This recipe is referred to by Dr Natasha Campbell-McBride as the ‘Italian Meat Casserole’ and we believe it is a staple dish that is easy to cook with it’s versatility in what can be used. It is a slow cooked method in the oven that produces a lovely tender meat that falls off the bone with a delicious flavour. This recipe is using lamb and is a personal favourite of mine with the most delicious stock produced, however you can use any gelatinous meat joint such as pork shoulder, beef joint or whole chicken or turkey legs. This meal imparts a good degree of stock that can be served as a stock drink o be served with meals and left over stock that can be frozen and used with other meals as a stock drink, soup or casserole meal.
In terms of effort, I find this an easy GAPS meal to make and it often just keeps on giving with leftovers for bubble and squeak the next night.
This is a great recipe for children as well and can be used for babies by blending the food in a food mixer with stock.
*This recipe is appropriate for the GAPS Introduction Diet Stage Two – onward
GAPS Staple Casserole
Meat and Stock
- 1 Lamb Shoulder See notes for other meat options
- 1 Litre Filtered water Approcimate: this is dependant upon how bif the pot is and the size of the lamb
- 6-8 Cloves Raw Garlic Crushed - See notes caution
- 1 Whole Onion Large - See notes caution
- 2 Whole Celery sticks Finely diced - Only use celery on Full GAPS Diet
- 2 Whole Carrots Finely diced - See notes caution
- 1/2 Whole Pumpkin Cubed - See notes caution
- 1/2 Head of Cauliflower or Brocoli - Cut and remove all stalks - See notes caution
Heat the oven to 140 - 160 degrees Celsius. Place your meat joint or other selection of meat into an oval cast iron pot and fill 2/3 with filtered water. Be sure not to cover the meat joint completely with water, because the exposed part at the top of the meat produces a lovely tasting stock for drinking. This recipe should allow you to save a few jars of stock when you are done.
If tolerated (see recipe notes) dice some onion and celery and crush some garlic and saute in a separate pan with a little lamb fat or duck fat and add to the pot. It is often nice to salt the top of the lamb and add some of the sauteed ingredients on top as well as surrounding the lamb in the stock.
Add salt, dried herbs, bay leaves and a sprig of rosemary. Cover with the pot with the lid and cook on very low heat for 4-6 hours (125 – 140 degrees Celsius).
After 4 or 5 hours add a variety of chopped vegetables. We have made some suggestions for you above that work nicely but feel free to experiment with seasonal organic vegetables. At this time it is essential to leave the lid off in the final stages of cooking and increase the temperature to 180 degrees celcius and cook for a further 40-50 minutes.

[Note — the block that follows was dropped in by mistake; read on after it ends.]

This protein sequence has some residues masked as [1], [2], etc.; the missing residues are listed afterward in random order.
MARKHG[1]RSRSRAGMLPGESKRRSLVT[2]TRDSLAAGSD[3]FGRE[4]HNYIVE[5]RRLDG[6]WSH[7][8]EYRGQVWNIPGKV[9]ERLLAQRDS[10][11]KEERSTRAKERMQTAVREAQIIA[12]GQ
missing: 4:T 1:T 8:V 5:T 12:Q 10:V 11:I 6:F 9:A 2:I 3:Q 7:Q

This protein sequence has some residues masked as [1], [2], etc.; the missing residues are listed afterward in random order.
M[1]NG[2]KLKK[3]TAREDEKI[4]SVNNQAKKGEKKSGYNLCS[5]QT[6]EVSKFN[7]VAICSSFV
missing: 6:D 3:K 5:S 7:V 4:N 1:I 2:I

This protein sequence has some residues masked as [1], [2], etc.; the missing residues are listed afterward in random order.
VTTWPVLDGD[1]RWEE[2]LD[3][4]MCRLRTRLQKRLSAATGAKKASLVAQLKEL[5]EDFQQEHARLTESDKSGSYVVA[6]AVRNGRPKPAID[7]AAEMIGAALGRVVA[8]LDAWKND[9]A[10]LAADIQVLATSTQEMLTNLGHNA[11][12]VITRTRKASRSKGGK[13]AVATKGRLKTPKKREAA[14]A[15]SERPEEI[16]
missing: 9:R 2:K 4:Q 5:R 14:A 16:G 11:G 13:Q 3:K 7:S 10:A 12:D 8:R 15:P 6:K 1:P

When cooked, serve the meat and vegetables and use the stock (strained through a sieve) for a warm drink with your meal. Keep left over stock in the fridge or freezer for later meals or stock drinks.
Alternative Recipe Options
You can use any of the following meats (joint meats are easier to digest than muscle meats) Try to use a broad range of different meats each time you cook this meal.
- Shoulder of lamb
- Joint of pork
- Joint of beef
- Whole chicken
- Turkey legs
- Lamb shanks
You may experiment by adding a variety of vegetables keeping a broad range in your diet, however make sure you are ready for them - Refer to clinical notes.
The fat content of these meals need to be quite high: the more fresh animal fats you consume the faster the recovery. Be sure to add fermented vegetables with every serving. If you are still in the introduction stage, avoid spices at this stage and only use herbs, salt, and bay leaves. This meal is easy to cook and provides you with a variety of options to choose from. If you make a large batch, this meal is easily frozen and defrosted and heated in a glass Pyrex dish with a glass lid in the oven. Cooking several of these meals and freezing them will allow you to have a break in the kitchen.
This method can be achieved with a slow cooker
Introducing new food: If and when you introduce a new food, your patient’s symptoms of diarrhoea return, or pain or any other digestive symptom is experienced, then wait a week and try again after some more healing has taken place because this indicates that they are not ready for this food.
Avoid vegetables and consume only the meat and stock from this recipe if the patient is experiencing profuse diarrhoea. Vegetables should be added gradually until well tolerated and digestion improves.
*This recipe is appropriate for the GAPS Introduction Diet Stage Two - onward